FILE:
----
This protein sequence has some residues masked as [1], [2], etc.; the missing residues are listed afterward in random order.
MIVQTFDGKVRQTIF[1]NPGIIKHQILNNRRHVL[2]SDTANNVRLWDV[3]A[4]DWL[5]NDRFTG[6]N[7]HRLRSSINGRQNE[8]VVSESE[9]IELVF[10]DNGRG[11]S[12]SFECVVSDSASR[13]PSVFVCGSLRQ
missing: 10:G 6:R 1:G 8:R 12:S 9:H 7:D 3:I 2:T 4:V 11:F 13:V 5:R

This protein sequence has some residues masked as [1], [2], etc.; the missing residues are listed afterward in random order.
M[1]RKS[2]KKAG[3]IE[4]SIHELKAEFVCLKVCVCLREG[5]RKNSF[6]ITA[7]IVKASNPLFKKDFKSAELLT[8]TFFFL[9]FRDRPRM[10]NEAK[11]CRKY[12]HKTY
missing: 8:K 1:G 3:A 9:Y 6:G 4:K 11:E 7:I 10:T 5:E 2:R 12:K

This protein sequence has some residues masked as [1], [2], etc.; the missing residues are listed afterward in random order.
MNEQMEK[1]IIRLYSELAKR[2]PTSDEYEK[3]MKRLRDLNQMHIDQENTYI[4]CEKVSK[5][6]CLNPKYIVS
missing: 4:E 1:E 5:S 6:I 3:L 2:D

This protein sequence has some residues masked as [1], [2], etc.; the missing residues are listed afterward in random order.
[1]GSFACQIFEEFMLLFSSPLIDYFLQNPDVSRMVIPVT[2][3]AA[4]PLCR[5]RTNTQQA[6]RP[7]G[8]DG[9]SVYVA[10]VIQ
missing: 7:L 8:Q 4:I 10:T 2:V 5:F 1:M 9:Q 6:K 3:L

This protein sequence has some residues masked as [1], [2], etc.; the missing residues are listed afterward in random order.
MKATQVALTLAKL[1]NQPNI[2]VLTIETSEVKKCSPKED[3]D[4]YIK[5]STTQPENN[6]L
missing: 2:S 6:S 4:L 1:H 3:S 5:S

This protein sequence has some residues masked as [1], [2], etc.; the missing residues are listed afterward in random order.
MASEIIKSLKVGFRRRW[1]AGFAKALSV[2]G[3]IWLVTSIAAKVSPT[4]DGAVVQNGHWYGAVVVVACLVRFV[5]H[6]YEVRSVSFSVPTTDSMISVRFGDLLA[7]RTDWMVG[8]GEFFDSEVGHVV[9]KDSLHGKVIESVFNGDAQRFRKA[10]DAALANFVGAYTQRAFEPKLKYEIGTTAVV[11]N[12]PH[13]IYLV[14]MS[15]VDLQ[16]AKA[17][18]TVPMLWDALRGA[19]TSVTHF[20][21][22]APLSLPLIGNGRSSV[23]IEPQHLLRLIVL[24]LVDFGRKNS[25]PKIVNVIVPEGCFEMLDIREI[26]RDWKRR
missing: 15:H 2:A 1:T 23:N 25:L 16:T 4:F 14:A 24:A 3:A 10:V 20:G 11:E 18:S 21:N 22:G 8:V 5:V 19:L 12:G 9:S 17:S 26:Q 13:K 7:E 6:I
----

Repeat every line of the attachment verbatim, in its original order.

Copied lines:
This protein sequence has some residues masked as [1], [2], etc.; the missing residues are listed afterward in random order.
MIVQTFDGKVRQTIF[1]NPGIIKHQILNNRRHVL[2]SDTANNVRLWDV[3]A[4]DWL[5]NDRFTG[6]N[7]HRLRSSINGRQNE[8]VVSESE[9]IELVF[10]DNGRG[11]S[12]SFECVVSDSASR[13]PSVFVCGSLRQ
missing: 10:G 6:R 1:G 8:R 12:S 9:H 7:D 3:I 2:T 4:V 11:F 13:V 5:R

This protein sequence has some residues masked as [1], [2], etc.; the missing residues are listed afterward in random order.
M[1]RKS[2]KKAG[3]IE[4]SIHELKAEFVCLKVCVCLREG[5]RKNSF[6]ITA[7]IVKASNPLFKKDFKSAELLT[8]TFFFL[9]FRDRPRM[10]NEAK[11]CRKY[12]HKTY
missing: 8:K 1:G 3:A 9:Y 6:G 4:K 11:E 7:I 10:T 5:E 2:R 12:K

This protein sequence has some residues masked as [1], [2], etc.; the missing residues are listed afterward in random order.
MNEQMEK[1]IIRLYSELAKR[2]PTSDEYEK[3]MKRLRDLNQMHIDQENTYI[4]CEKVSK[5][6]CLNPKYIVS
missing: 4:E 1:E 5:S 6:I 3:L 2:D

This protein sequence has some residues masked as [1], [2], etc.; the missing residues are listed afterward in random order.
[1]GSFACQIFEEFMLLFSSPLIDYFLQNPDVSRMVIPVT[2][3]AA[4]PLCR[5]RTNTQQA[6]RP[7]G[8]DG[9]SVYVA[10]VIQ
missing: 7:L 8:Q 4:I 10:T 2:V 5:F 1:M 9:Q 6:K 3:L

This protein sequence has some residues masked as [1], [2], etc.; the missing residues are listed afterward in random order.
MKATQVALTLAKL[1]NQPNI[2]VLTIETSEVKKCSPKED[3]D[4]YIK[5]STTQPENN[6]L
missing: 2:S 6:S 4:L 1:H 3:S 5:S

This protein sequence has some residues masked as [1], [2], etc.; the missing residues are listed afterward in random order.
MASEIIKSLKVGFRRRW[1]AGFAKALSV[2]G[3]IWLVTSIAAKVSPT[4]DGAVVQNGHWYGAVVVVACLVRFV[5]H[6]YEVRSVSFSVPTTDSMISVRFGDLLA[7]RTDWMVG[8]GEFFDSEVGHVV[9]KDSLHGKVIESVFNGDAQRFRKA[10]DAALANFVGAYTQRAFEPKLKYEIGTTAVV[11]N[12]PH[13]IYLV[14]MS[15]VDLQ[16]AKA[17][18]TVPMLWDALRGA[19]TSVTHF[20][21][22]APLSLPLIGNGRSSV[23]IEPQHLLRLIVL[24]LVDFGRKNS[25]PKIVNVIVPEGCFEMLDIREI[26]RDWKRR
missing: 15:H 2:A 1:T 23:N 25:L 16:T 4:F 14:A 24:A 3:A 10:V 20:G 11:E 18:S 21:N 22:G 8:V 5:V 19:L 12:G 9:S 17:S 26:Q 13:K 7:E 6:I